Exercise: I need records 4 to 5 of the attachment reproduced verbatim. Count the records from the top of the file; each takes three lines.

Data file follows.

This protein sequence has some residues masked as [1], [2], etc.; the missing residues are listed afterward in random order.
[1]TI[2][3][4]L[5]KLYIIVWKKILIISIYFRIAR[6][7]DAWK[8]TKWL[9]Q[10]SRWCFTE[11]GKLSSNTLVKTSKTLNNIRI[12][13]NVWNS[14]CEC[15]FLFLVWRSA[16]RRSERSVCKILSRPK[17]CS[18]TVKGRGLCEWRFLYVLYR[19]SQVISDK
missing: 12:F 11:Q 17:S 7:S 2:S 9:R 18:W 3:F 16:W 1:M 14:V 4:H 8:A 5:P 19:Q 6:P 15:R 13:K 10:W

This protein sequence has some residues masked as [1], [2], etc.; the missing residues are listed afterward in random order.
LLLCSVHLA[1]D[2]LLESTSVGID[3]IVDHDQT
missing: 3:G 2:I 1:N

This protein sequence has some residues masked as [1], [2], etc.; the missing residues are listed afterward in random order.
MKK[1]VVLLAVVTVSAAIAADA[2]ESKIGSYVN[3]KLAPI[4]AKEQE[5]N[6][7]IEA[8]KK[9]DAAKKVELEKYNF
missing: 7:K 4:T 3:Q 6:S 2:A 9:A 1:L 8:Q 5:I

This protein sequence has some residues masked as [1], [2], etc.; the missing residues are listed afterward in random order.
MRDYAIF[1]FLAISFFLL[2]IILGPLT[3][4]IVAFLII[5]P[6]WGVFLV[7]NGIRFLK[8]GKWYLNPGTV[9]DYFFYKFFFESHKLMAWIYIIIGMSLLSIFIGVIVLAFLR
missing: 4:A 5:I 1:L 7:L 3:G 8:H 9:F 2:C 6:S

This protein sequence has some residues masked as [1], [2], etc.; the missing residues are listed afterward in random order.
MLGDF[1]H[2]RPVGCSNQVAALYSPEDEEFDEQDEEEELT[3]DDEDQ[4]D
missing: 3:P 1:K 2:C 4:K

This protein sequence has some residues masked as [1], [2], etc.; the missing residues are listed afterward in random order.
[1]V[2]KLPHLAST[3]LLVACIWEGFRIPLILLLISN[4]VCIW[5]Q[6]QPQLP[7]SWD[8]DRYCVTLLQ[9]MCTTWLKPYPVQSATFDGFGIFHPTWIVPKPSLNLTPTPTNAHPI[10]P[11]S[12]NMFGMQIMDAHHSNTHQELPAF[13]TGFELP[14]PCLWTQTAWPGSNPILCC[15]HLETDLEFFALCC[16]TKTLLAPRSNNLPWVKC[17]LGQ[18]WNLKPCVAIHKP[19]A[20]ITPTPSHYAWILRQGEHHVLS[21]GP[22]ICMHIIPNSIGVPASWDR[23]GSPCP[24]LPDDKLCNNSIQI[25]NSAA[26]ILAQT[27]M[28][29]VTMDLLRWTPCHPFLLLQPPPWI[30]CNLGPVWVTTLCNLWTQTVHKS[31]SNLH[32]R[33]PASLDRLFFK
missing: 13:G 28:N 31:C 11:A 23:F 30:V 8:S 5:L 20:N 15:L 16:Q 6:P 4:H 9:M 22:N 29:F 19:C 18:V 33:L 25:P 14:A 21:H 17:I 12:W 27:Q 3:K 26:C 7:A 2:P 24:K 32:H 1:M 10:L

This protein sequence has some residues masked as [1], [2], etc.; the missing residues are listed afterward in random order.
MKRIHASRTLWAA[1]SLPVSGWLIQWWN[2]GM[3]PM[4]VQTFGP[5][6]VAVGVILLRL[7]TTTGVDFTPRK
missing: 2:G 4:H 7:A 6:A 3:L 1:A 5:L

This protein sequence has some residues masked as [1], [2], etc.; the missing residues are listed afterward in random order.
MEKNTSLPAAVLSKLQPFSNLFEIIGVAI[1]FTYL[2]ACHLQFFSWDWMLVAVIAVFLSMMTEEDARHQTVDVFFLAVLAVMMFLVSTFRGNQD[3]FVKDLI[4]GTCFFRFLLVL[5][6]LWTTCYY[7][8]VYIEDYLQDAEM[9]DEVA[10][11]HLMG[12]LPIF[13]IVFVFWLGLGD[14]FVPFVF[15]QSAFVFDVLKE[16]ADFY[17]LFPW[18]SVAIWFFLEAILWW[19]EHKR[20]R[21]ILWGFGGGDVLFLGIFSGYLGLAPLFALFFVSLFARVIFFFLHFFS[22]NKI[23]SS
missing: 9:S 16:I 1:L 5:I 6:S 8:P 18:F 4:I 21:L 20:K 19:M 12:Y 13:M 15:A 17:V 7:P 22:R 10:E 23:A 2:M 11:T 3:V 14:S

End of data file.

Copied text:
This protein sequence has some residues masked as [1], [2], etc.; the missing residues are listed afterward in random order.
MRDYAIF[1]FLAISFFLL[2]IILGPLT[3][4]IVAFLII[5]P[6]WGVFLV[7]NGIRFLK[8]GKWYLNPGTV[9]DYFFYKFFFESHKLMAWIYIIIGMSLLSIFIGVIVLAFLR
missing: 4:A 5:I 1:L 7:L 3:G 8:H 9:F 2:C 6:S

This protein sequence has some residues masked as [1], [2], etc.; the missing residues are listed afterward in random order.
MLGDF[1]H[2]RPVGCSNQVAALYSPEDEEFDEQDEEEELT[3]DDEDQ[4]D
missing: 3:P 1:K 2:C 4:K